The U.S. Treasury called on Tuesday Washington’s allies, partners and the private sector to exert more efforts to ensure that they are not exploited by Iran to finance its “nefarious activities.”
They must crack down on Iranian efforts to exploit them to fund its support for terrorism, destabilizing actions in the region and rights abuses at home.
“You must harden your financial networks, require your companies to do extra due diligence to keep them from being caught in Iran’s deceptive web, and make clear the very significant risks of doing business with companies and persons there,” Under Secretary of the Treasury Sigal Mandelker said.
She made her remarks during a speech at the Foundation for the Defense of Democracies (FDD), said a statement on the U.S. Treasury website.
“Companies doing business in Iran face substantial risks, and those risks are even greater as we reimpose nuclear-related sanctions,” she added. “We will hold those doing prohibited business in Iran to account.”
“To those in the private sector, I urge you to also take additional steps to ensure Iran and its proxies are not exploiting your companies to support their nefarious activities,” Mandelker said. “You have to do more to make sure your compliance programs are airtight.”
The appeal follows U.S. President Donald Trump’s May 8 decision to abandon the 2015 Iran nuclear deal and to reimpose U.S. sanctions on Tehran.
The weight of the U.S. financial system and the reality of companies having to choose between selling to Iran or to the vast U.S. market, is likely to force many private firms to comply.
“The Iranian regime will deceive your companies, undermine the integrity of your financial systems, put your institutions at risk of our powerful sanctions, all to fund terrorism, human rights abuses and terrorist groups,” Mandelker added.
She repeated U.S. threats to increase financial pressure unless Iran ceases actions such as supporting proxy forces hostile to the United States in Syria, Iraq, Lebanon and Yemen.
“Our powerful economic authorities will give the regime a clear choice: Change its unacceptable support for terrorism, destabilizing activities and human rights abuses, or face economic calamity,” Mandelker said.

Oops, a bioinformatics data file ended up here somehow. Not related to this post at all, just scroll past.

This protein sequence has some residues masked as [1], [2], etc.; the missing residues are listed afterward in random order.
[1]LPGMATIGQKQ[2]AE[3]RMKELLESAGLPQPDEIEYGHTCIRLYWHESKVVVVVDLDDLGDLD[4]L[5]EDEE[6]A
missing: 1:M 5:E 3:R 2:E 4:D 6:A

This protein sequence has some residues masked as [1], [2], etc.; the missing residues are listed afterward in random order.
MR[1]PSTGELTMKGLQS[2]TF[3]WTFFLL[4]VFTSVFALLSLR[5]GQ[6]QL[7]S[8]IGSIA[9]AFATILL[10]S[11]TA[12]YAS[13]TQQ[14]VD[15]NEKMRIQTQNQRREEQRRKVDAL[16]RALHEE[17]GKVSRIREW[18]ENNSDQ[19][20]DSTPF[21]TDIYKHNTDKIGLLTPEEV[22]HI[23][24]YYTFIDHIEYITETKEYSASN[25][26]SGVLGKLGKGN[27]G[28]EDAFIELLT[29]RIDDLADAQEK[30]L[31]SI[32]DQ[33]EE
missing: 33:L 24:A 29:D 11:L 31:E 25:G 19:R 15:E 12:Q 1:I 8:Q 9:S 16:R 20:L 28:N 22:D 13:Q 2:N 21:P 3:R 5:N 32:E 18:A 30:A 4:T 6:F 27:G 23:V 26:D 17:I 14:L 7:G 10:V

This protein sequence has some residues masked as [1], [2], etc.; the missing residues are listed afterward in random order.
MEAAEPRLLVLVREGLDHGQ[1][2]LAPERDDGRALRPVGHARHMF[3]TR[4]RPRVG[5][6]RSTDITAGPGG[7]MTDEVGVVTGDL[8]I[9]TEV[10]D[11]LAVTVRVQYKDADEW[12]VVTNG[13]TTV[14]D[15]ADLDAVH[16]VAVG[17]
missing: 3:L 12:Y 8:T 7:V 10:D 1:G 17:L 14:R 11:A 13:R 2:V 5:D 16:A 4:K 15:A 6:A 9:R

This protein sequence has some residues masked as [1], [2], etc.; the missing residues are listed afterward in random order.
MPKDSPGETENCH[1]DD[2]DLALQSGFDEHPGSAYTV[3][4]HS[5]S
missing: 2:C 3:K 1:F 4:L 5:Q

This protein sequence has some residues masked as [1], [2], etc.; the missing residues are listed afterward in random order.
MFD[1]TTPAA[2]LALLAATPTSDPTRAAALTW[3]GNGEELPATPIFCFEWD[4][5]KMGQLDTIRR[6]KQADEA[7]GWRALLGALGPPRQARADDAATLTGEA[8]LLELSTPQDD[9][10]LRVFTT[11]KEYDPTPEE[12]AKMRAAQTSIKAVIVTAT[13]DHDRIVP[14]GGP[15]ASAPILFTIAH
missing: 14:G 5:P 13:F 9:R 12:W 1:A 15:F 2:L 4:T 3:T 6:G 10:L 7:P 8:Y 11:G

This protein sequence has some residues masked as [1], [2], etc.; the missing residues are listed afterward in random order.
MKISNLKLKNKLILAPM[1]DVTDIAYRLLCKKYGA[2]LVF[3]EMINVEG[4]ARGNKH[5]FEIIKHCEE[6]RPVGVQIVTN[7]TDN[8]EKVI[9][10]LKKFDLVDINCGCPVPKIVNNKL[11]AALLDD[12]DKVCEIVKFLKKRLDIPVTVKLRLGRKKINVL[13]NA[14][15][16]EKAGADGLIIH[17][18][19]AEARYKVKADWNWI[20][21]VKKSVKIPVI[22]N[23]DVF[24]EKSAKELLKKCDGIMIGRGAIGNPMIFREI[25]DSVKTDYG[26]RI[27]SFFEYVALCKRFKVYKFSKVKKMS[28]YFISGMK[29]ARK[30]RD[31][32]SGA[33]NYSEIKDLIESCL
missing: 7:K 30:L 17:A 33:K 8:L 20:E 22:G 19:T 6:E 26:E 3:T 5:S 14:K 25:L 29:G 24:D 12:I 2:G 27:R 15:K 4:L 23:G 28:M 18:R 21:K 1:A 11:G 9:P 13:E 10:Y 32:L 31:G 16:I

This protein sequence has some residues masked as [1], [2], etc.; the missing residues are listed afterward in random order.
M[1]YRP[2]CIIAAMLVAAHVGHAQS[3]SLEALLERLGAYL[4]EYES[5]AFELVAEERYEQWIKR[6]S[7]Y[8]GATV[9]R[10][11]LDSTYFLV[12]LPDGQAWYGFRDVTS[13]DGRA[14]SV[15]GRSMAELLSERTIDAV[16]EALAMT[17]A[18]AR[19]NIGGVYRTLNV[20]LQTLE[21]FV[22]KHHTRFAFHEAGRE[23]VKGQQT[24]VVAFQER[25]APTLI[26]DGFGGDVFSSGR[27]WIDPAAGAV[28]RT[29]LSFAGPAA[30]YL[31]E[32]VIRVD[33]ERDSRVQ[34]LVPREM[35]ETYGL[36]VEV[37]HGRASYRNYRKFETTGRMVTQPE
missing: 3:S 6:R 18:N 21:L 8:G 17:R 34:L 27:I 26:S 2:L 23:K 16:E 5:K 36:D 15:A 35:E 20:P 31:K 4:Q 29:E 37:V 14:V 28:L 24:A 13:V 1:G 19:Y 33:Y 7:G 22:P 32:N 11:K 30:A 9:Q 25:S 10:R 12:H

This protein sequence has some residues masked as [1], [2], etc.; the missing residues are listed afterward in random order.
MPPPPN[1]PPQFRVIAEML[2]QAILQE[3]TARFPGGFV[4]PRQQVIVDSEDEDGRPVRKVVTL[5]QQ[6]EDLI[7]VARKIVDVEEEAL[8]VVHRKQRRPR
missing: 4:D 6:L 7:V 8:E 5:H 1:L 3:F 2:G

She also accused the governor of Iran’s central bank of complicity in financing the Iranian Revolutionary Guards’ Quds Force and its agents in the Middle East, starting with Lebanon’s “Hezbollah.”
“In any legitimate country, if a Central Bank or its governor was complicit in financing a terrorist group, that central bank governor would be fired from his or her job and prosecuted for providing material support for terrorism. Indeed, any country that wants to legitimately join the global community of commerce would insist on it -- and those seeking to do business with that country would demand it,” she declared.
“Valiollah Seif, Iran’s Central Bank Governor, along with the assistant director of the Central Bank’s International Department, conspired with the Quds Force to conceal the movement of millions of dollars in multiple currencies through the international financial system, including through Iraqi banks,” she added.
“When we saw this, we took action again, designating Seif and his conspirators. We also took action against a ‘Hezbollah’-linked official who acted as a critical conduit for financial disbursements from the Quds Force to Hizballah. Banks, companies and countries again are on notice.”
“That senior officials in Iran are engaged in deceptive activity that strikes at the core of the international financial system should come as no surprise,” continued Mandelker.
“This past fall, we uncovered a Quds Force network that counterfeited currency and flouted the laws of our allies in Europe. That network used a series of companies to obfuscate end user data, facilitate deceptive transactions, and circumvent European export restrictions.”
“They used German-based front companies to deceive European suppliers and surreptitiously procure advanced printing machinery, security printing machinery, and raw materials such as watermarked paper and specialty inks on behalf of the Quds Force. The Quds Force in turn used these items to print counterfeit Yemeni bank notes, potentially worth hundreds of millions of dollars, to support Iran’s destabilizing activities. Yet another effort to gain access to currency. This time it was fake notes and Europe and Yemen were the victims.”
“When we consider risks to the international financial system, what action is more problematic than sending massive amounts of fake bank notes into the system? It should be beyond refute that counterfeiting strikes at the heart of the international financial system,” she stressed.
This article has been adapted from its original source.
Copyright © Saudi Research and Publishing Co. All rights reserved.